Janet's long history of advocacy for persons with disabilities isn't the only reason why I wanted her to have the opportunity to attend our conference and connect with the leaders and speakers in attendance. I knew Janet could speak into disability issues from the perspective of someone who has been there and done that.
Transitions from one ministry environment to another all too often result in kids and families falling away from church programming. With a little understanding of how transitions may impact kids with specific disabilities and some advance planning, church staff, volunteers and parents can help most to have positive experiences as they progress into their age-appropriate ministry environments at the start of the new program year.
Editor’s Note: “Sydney” sent me this e-mail last week and gave me permission to share with our readers. Her e-mail is a wonderful, first-person description of attending church as a person with Asperger’s Disorder.
Church is one place where there ought to be a place for everyone. We’ve had two very similar conversations in the last few weeks…one with a man who, like “Sydney” has autism, the other with a woman with bipolar disorder and PTSD. We share in the hope that the church will listen and learn from “Sydney’s” perspective…
I have aspergers, ADD, depression, and anxiety. I am a student who recently moved to do more studies. I am very nervous about joining a new church because of the experiences I have had in church before. I so find the loud rock concert type services completely overwhelming. However, the social aspects at the quieter services are just as overwhelming as some very perky person pounces in on me. Although I typically like structure and routine, I do enjoy contemporary (less high services) for connecting with god. In addition, there is all that small talk around swarms of people wearing all sorts of perfume who do not understand when I talk loudly, change topics, or suddenly get distracted.
Coordinating getting myself to church and then balancing a cup while talking to people is a challenge. When I finally do get the courage to introduce myself to someone, it turns out that I met the person the week before but did not remember his or her face. I am never on time for church and it is a good day when I remembered both my money and kindle bible. (Real Bibles are too distracting as the smooth pages are too much fun to feel!) I feel left out as others display their feelings and get emotional during worship. I never know where to sit and always leave belongings behind after church.
I have managed to alienate everyone at my old church–apparently through breaking countless social rules (though I am not sure which ones). It is hard to know what I do wrong since no one communicates with me and I cannot read body language. Even when I try to send update emails, I get no response. It is so is hard for me to initiate conversations. Therefore, I even sent an email with pictures from Corinth and Ephesus to initiate a conversation. However, no one from church ever emailed me back. Many people when dealing with me say, “There’s Sydney. And I hadn’t even asked God for patience when I met her.” I have taken all of these “find your spiritual gifts” and “find your ministry” quizzes. All of them say that since I care about social issues and kids that I must want to do all these social activities. I like people as an abstract concept and I like helping them indirectly. I would rather hang out with the kids since I feel as immature as they are. In addition, my attention span matches theirs.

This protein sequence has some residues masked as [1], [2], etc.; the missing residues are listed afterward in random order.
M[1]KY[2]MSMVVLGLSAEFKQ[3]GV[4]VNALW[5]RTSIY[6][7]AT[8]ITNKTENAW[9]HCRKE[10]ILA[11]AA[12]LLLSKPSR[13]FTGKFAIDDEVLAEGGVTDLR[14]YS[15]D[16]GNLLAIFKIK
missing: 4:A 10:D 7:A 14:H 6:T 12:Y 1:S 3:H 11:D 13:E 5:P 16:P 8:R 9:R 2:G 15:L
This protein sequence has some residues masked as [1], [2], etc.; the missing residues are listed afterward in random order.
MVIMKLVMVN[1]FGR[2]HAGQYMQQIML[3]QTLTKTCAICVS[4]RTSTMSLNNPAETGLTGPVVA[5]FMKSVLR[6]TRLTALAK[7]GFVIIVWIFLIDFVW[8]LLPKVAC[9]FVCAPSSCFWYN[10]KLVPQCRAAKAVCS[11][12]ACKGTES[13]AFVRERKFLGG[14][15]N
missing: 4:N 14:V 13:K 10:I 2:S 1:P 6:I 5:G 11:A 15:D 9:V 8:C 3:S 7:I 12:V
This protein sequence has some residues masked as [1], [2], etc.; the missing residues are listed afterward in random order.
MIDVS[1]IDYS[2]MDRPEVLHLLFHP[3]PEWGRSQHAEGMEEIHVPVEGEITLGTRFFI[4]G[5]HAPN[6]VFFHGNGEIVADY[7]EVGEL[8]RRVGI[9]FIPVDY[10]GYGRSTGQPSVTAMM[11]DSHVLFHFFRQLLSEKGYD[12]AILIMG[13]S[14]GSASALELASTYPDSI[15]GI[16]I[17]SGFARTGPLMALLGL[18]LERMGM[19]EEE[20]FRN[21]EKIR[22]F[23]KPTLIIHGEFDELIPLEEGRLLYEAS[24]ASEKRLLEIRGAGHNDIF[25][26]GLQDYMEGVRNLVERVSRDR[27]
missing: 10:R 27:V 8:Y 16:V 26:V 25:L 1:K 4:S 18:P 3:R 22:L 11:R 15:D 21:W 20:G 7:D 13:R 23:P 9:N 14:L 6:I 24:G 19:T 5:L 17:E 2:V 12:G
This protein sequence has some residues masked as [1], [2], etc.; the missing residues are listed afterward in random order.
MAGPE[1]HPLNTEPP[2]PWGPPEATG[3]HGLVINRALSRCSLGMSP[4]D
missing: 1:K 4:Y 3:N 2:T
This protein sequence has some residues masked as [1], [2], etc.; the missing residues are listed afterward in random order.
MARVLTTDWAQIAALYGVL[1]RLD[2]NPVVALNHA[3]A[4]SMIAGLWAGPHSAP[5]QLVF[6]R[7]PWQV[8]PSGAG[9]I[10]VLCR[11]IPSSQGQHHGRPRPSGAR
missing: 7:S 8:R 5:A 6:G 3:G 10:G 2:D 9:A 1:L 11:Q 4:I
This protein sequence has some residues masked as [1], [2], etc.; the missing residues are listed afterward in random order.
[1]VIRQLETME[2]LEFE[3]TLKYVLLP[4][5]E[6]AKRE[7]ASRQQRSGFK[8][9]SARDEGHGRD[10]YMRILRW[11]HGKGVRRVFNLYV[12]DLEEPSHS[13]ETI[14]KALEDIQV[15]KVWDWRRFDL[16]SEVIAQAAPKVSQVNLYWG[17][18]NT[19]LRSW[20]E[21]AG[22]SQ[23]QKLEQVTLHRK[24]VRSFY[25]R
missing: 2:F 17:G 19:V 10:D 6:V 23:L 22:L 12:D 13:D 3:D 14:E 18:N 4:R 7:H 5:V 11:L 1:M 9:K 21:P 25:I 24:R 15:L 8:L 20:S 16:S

I do not want to join a small group in a new church because I am so afraid of belong alienated again. My old pastor told me I just needed to get more antidepressants and more friends—if only it was that easy. In my old church, I tried doing alpha at the church but I never felt like I was part of the fellowship. I enjoyed watching the alpha videos online more. I am currently learning from Christian courses.com and biblicaltraining.com in the meantime. When I have autistic meltdowns, worries, or compulsions, I am just admonished for not giving things to god and that I have not asked for enough healing. If I speak about issues such as modesty, they admonish me for being too shy introverted or antisocial. In discussions in admonished for always being too off topic. Do not even get me started sitting still for quiet time with god. Clear sermons with pictures and outlines are such a blessing (though church with so much socializing can be tiring!)
I do not even know how to approach joining a church now since it is so evident that no one at my old church in my old city wants anything to do with me. For all the talk on forgiveness, I am apparently too eccentric and egocentric to be forgiven and to be accepted. Moreover, if not even loving Christians can put up with me, the rest of the world seems scary. I once volunteered at a Christian youth centre, but I was told I had to leave after a few days for being too clumsy. I applied to several Christian schools, but I have found them to be the least accepting of my disabilities. I have this vision that if I ever get married, it will be an empty church (not that I want to be the centre of attention making small talk and hugging others). I was told once during a healing session that I was to remember that I was a princess in God’s kingdom; however, what I also remember is the person who described me as the “pre-princess” from The Princess Diaries.